Personal computers (PCs) are called that for a reason; with the degree of choice these machines offer their users, it is understandable that users are interested in customizing them so they can add their personal touch to their device. One such component amenable to such modification is the power supply unit (PSU) shroud.
This article will explain power supply units, why they are used, and how to build yours at home.
What Is a PSU Shroud?
A PSU shroud, or power supply shroud, is a dedicated cover for the power supply unit of a computer. The power supply unit is the part of the computer that converts the alternating current received from the socket to the direct current needed by the various pieces of hardware within the computer. It is important to note that laptops do not have power supply units in this sense.
That’s because laptops have a charger with a power adapter and a battery that can replace the power supply unit together. Hence, power supply units are a desktop-only concept. The power supply unit and its shroud are usually found at the bottom of your desktop’s tower (the part of your computer with the USB ports).
However, in older models, they may be found at the top.
PSU Shroud Uses
Shrouds on power supply units are purely an aesthetic choice and are used by those interested in customizing the appearance of their computer. Specifically, power supply unit shrouds allow the user to hide various components that are connected to the power supply unit, such as cables as well as the parts of the power supply unit itself.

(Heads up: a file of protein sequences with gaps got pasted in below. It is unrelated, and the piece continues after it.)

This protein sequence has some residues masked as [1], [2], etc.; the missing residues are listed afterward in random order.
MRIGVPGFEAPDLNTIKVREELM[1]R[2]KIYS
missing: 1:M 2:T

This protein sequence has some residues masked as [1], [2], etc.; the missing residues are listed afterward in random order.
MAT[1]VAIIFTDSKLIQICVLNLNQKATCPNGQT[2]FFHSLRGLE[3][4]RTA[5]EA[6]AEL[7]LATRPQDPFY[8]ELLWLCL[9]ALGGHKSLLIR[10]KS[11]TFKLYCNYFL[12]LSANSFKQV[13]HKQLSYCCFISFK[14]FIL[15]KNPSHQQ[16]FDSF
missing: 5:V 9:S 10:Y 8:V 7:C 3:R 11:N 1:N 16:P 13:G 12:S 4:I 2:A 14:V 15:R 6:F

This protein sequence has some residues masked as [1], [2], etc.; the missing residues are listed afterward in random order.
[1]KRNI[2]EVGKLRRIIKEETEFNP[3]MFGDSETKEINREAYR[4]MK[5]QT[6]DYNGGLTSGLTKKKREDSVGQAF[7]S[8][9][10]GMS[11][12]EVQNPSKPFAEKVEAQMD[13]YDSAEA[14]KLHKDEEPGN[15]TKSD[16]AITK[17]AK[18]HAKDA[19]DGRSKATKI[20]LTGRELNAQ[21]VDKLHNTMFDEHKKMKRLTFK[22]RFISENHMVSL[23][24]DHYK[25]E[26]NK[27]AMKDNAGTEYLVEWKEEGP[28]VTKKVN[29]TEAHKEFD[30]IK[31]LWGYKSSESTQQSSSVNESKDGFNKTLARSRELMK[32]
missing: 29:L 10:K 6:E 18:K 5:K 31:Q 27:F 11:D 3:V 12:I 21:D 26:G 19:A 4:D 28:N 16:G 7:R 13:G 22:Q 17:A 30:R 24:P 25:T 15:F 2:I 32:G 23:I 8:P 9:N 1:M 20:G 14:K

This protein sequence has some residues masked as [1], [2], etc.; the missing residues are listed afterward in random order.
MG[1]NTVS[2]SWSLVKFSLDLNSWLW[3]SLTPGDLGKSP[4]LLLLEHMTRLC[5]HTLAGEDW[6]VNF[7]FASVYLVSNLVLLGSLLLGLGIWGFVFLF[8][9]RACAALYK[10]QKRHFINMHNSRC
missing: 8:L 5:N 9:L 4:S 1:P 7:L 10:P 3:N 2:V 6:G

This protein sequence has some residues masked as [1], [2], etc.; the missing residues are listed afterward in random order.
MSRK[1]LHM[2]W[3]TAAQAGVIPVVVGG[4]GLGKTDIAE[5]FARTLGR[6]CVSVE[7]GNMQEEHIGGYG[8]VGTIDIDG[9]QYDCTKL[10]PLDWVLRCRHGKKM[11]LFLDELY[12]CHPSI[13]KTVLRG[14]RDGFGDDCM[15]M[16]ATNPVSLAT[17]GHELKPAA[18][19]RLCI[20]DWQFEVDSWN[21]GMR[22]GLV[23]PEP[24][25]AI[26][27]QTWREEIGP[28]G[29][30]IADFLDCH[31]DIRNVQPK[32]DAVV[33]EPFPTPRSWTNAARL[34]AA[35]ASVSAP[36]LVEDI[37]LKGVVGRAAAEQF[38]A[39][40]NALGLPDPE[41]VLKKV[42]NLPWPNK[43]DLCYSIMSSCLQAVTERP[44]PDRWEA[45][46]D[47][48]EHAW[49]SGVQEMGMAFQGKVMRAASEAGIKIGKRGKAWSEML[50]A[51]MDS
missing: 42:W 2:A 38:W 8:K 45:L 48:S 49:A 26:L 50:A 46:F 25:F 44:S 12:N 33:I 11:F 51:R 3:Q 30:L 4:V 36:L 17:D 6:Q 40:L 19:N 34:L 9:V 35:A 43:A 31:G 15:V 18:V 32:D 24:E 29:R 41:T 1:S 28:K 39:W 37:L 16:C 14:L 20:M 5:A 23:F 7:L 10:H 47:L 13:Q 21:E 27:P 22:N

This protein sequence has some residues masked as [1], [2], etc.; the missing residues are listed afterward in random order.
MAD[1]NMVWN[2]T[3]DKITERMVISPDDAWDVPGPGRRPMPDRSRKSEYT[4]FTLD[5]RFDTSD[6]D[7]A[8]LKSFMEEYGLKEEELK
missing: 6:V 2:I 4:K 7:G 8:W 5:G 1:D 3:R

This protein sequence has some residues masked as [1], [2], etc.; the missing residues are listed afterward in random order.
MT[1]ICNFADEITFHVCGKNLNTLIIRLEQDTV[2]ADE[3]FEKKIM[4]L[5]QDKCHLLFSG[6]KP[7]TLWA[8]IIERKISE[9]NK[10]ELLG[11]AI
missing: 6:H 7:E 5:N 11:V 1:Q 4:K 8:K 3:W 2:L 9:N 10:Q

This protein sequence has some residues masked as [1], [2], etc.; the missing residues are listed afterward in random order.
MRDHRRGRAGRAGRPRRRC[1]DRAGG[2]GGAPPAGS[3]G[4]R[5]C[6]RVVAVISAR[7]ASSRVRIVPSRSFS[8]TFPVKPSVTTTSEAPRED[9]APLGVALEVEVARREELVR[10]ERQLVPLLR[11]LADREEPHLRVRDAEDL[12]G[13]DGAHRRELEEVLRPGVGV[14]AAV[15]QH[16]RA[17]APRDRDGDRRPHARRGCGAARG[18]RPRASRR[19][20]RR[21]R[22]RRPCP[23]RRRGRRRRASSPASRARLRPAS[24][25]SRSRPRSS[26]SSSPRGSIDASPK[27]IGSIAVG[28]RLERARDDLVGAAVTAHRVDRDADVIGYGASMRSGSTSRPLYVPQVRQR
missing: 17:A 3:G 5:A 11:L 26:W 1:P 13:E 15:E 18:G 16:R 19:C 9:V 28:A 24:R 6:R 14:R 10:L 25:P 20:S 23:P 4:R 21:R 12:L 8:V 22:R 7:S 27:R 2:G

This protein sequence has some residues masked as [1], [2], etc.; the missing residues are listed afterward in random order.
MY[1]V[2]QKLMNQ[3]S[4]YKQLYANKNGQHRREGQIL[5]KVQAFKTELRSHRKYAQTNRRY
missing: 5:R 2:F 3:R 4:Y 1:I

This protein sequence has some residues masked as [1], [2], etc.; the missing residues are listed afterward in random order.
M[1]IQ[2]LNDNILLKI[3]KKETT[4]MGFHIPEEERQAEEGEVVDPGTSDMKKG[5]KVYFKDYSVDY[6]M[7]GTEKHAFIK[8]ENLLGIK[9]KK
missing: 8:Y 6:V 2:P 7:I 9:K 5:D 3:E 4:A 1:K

Such users consider this essential because the power supply unit consists of wires, capacitors, diodes, etc., all of which give the computer a chaotic look.
There is a myth perpetuated by some that these shrouds also help cool the power supply unit, the logic being that they separate the power supply from the hard drive compartment, and both of these things generate lots of heat and may malfunction if exposed to excess heat.
However, this is irrelevant because manufacturers are aware of the heat generated by these components and include fans for both of them as a result. Furthermore, if the shroud for a power supply unit is installed incorrectly, that may trap the heat the power supply unit’s fan is responsible for dispersing.
Hence, many desktop towers don’t even have a power supply unit shroud, and those that include them do so purely for aesthetic or marketing purposes.
Types of PSU Shroud
There is a wide variety of power supply unit shrouds available in the market, which may be described based on the material used in constructing them and based on their design. However, as power supply units are ultimately for aesthetics, these types are differentiated by their appearance.
With that in mind, common types of power supply unit shrouds are:
- Material: Acrylic, aluminum, steel, etc.
- Color and Art: Red, green, and blue (RGB), matte black, etc.
Generally, acrylic or aluminum is the material of choice for producing power supply unit shrouds.
These shrouds are commonly referred to as plexiglass because plexiglass is the most common type of acrylic used to create power supply unit shrouds. These shrouds are technically see-through but may be painted to assume any color, the only limits being the skill and imagination of the painter. They are also not conductors, so in the event that a cable connected to the unit is exposed, they will not transmit the resulting current to the user.